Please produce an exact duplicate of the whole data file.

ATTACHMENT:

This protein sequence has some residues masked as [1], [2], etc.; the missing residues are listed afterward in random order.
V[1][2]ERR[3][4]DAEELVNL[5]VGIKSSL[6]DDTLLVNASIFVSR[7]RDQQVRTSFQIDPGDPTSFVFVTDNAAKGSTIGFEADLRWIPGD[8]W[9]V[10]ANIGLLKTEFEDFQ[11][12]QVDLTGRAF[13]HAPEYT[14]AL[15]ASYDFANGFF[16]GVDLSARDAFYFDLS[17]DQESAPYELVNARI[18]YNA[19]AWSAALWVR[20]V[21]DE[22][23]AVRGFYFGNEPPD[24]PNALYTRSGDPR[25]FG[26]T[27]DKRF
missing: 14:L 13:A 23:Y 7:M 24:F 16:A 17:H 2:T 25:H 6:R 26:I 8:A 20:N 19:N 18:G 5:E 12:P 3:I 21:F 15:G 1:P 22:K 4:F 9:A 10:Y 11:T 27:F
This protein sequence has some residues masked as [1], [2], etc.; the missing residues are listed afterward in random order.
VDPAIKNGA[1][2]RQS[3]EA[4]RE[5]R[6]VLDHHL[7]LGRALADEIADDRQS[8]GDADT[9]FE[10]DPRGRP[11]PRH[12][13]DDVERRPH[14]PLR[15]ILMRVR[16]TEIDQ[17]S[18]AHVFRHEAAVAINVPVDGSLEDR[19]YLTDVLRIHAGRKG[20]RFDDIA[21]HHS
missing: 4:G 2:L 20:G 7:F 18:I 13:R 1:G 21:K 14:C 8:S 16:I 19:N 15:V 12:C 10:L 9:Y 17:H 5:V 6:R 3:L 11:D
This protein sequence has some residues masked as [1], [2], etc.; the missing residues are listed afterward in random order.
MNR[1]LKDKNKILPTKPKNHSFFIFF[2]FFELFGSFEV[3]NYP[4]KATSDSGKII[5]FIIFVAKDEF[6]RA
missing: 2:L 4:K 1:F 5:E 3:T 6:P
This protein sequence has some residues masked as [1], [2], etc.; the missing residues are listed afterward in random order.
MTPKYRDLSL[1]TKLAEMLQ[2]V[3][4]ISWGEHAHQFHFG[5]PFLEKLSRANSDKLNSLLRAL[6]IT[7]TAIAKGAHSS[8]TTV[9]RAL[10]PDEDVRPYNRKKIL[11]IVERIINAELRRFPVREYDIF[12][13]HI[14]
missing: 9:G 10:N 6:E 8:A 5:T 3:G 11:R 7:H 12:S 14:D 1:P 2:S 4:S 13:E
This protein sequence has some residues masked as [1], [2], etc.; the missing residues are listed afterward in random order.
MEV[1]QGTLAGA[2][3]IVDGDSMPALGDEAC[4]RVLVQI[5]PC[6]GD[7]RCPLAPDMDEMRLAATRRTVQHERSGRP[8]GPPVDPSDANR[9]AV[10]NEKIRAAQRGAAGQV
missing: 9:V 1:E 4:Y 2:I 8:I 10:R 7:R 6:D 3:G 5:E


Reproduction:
This protein sequence has some residues masked as [1], [2], etc.; the missing residues are listed afterward in random order.
V[1][2]ERR[3][4]DAEELVNL[5]VGIKSSL[6]DDTLLVNASIFVSR[7]RDQQVRTSFQIDPGDPTSFVFVTDNAAKGSTIGFEADLRWIPGD[8]W[9]V[10]ANIGLLKTEFEDFQ[11][12]QVDLTGRAF[13]HAPEYT[14]AL[15]ASYDFANGFF[16]GVDLSARDAFYFDLS[17]DQESAPYELVNARI[18]YNA[19]AWSAALWVR[20]V[21]DE[22][23]AVRGFYFGNEPPD[24]PNALYTRSGDPR[25]FG[26]T[27]DKRF
missing: 14:L 13:A 23:Y 7:M 24:F 16:A 17:H 2:T 25:H 6:R 26:I 8:A 20:N 19:N 18:G 5:E 12:P 3:I 21:F 15:G 1:P 22:K 4:F 9:A 10:Y 11:T 27:F
This protein sequence has some residues masked as [1], [2], etc.; the missing residues are listed afterward in random order.
VDPAIKNGA[1][2]RQS[3]EA[4]RE[5]R[6]VLDHHL[7]LGRALADEIADDRQS[8]GDADT[9]FE[10]DPRGRP[11]PRH[12][13]DDVERRPH[14]PLR[15]ILMRVR[16]TEIDQ[17]S[18]AHVFRHEAAVAINVPVDGSLEDR[19]YLTDVLRIHAGRKG[20]RFDDIA[21]HHS
missing: 4:G 2:L 20:G 7:F 18:I 13:R 1:G 21:K 14:C 8:S 16:I 19:N 15:V 12:C 10:L 9:Y 17:H 5:V 6:R 3:L 11:D
This protein sequence has some residues masked as [1], [2], etc.; the missing residues are listed afterward in random order.
MNR[1]LKDKNKILPTKPKNHSFFIFF[2]FFELFGSFEV[3]NYP[4]KATSDSGKII[5]FIIFVAKDEF[6]RA
missing: 2:L 4:K 1:F 5:E 3:T 6:P
This protein sequence has some residues masked as [1], [2], etc.; the missing residues are listed afterward in random order.
MTPKYRDLSL[1]TKLAEMLQ[2]V[3][4]ISWGEHAHQFHFG[5]PFLEKLSRANSDKLNSLLRAL[6]IT[7]TAIAKGAHSS[8]TTV[9]RAL[10]PDEDVRPYNRKKIL[11]IVERIINAELRRFPVREYDIF[12][13]HI[14]
missing: 9:G 10:N 6:E 8:A 5:T 3:G 11:R 7:H 12:S 14:D 1:P 2:S 4:S 13:E
This protein sequence has some residues masked as [1], [2], etc.; the missing residues are listed afterward in random order.
MEV[1]QGTLAGA[2][3]IVDGDSMPALGDEAC[4]RVLVQI[5]PC[6]GD[7]RCPLAPDMDEMRLAATRRTVQHERSGRP[8]GPPVDPSDANR[9]AV[10]NEKIRAAQRGAAGQV
missing: 9:V 1:E 4:Y 2:I 8:I 10:R 7:R 6:D 3:G 5:E